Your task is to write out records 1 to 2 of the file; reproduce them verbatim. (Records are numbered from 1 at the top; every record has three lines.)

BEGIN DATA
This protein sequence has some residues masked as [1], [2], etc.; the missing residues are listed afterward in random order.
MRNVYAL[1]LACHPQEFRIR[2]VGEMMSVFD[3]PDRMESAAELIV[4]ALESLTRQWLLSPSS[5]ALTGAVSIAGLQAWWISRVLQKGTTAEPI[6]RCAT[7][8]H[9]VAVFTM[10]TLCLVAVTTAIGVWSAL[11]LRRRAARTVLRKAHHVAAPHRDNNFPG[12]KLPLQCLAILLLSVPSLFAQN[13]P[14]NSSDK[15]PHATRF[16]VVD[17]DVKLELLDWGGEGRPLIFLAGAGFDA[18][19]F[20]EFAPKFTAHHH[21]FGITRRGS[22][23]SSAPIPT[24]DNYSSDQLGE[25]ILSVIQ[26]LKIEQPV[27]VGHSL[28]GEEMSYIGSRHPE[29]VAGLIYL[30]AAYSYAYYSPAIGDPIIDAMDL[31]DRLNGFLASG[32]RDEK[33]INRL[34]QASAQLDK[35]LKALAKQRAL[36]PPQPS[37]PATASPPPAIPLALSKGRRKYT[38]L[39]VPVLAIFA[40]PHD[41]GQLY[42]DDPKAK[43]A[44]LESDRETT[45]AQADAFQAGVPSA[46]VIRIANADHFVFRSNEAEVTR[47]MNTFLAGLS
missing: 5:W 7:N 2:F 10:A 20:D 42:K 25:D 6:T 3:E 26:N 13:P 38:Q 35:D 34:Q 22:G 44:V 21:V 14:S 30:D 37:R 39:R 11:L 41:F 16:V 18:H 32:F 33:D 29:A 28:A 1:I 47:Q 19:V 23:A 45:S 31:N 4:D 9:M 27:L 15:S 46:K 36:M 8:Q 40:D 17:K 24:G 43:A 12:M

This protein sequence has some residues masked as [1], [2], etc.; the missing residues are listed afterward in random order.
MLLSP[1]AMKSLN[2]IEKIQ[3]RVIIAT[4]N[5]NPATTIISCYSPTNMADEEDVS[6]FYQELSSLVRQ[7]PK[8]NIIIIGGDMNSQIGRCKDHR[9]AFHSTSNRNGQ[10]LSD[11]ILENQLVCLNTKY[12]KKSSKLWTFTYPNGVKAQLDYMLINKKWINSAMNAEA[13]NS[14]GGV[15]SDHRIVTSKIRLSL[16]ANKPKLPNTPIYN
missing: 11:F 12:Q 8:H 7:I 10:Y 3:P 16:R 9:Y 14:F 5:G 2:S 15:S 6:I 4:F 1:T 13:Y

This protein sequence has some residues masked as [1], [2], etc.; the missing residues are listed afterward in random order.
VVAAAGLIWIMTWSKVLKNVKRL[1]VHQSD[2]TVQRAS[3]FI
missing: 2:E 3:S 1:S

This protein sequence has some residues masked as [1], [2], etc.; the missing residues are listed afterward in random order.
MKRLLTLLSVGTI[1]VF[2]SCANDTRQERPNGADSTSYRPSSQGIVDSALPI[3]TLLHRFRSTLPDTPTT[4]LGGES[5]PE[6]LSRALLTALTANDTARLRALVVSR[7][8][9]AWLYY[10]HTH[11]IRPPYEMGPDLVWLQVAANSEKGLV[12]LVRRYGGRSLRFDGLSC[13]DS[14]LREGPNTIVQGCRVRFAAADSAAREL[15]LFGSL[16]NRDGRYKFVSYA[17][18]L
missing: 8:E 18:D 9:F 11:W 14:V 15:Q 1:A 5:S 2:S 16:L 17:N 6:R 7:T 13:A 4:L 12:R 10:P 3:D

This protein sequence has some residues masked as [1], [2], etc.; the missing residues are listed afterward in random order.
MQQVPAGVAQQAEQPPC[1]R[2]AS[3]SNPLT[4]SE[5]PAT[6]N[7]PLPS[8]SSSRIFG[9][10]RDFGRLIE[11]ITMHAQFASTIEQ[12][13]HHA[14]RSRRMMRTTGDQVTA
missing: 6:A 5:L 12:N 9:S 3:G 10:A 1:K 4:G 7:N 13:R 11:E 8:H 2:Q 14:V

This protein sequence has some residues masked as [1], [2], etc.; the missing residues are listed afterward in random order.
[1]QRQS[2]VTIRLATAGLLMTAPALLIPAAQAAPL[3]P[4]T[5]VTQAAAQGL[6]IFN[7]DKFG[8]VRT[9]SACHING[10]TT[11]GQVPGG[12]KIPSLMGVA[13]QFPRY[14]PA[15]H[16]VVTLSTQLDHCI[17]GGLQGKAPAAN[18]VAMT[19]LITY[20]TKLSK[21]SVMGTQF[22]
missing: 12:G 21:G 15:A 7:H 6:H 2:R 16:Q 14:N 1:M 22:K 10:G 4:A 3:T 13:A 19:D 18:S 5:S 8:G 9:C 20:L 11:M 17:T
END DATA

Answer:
This protein sequence has some residues masked as [1], [2], etc.; the missing residues are listed afterward in random order.
MRNVYAL[1]LACHPQEFRIR[2]VGEMMSVFD[3]PDRMESAAELIV[4]ALESLTRQWLLSPSS[5]ALTGAVSIAGLQAWWISRVLQKGTTAEPI[6]RCAT[7][8]H[9]VAVFTM[10]TLCLVAVTTAIGVWSAL[11]LRRRAARTVLRKAHHVAAPHRDNNFPG[12]KLPLQCLAILLLSVPSLFAQN[13]P[14]NSSDK[15]PHATRF[16]VVD[17]DVKLELLDWGGEGRPLIFLAGAGFDA[18][19]F[20]EFAPKFTAHHH[21]FGITRRGS[22][23]SSAPIPT[24]DNYSSDQLGE[25]ILSVIQ[26]LKIEQPV[27]VGHSL[28]GEEMSYIGSRHPE[29]VAGLIYL[30]AAYSYAYYSPAIGDPIIDAMDL[31]DRLNGFLASG[32]RDEK[33]INRL[34]QASAQLDK[35]LKALAKQRAL[36]PPQPS[37]PATASPPPAIPLALSKGRRKYT[38]L[39]VPVLAIFA[40]PHD[41]GQLY[42]DDPKAK[43]A[44]LESDRETT[45]AQADAFQAGVPSA[46]VIRIANADHFVFRSNEAEVTR[47]MNTFLAGLS
missing: 5:W 7:N 2:F 10:A 20:D 42:K 25:D 6:T 3:E 26:N 13:P 38:Q 35:D 34:Q 22:G 44:V 21:V 14:S 30:D 37:R 39:R 11:L 41:F 16:V 18:H 32:F 33:D 29:A 28:A 1:I 47:Q 19:V 23:A 45:S 31:N 4:D 9:M 27:L 15:S 46:K 36:M 8:Q 40:D 17:K 24:G 43:A 12:M

This protein sequence has some residues masked as [1], [2], etc.; the missing residues are listed afterward in random order.
MLLSP[1]AMKSLN[2]IEKIQ[3]RVIIAT[4]N[5]NPATTIISCYSPTNMADEEDVS[6]FYQELSSLVRQ[7]PK[8]NIIIIGGDMNSQIGRCKDHR[9]AFHSTSNRNGQ[10]LSD[11]ILENQLVCLNTKY[12]KKSSKLWTFTYPNGVKAQLDYMLINKKWINSAMNAEA[13]NS[14]GGV[15]SDHRIVTSKIRLSL[16]ANKPKLPNTPIYN
missing: 11:F 12:Q 8:H 7:I 10:Y 3:P 16:R 9:Y 14:F 5:G 2:S 15:S 6:I 4:F 1:T 13:Y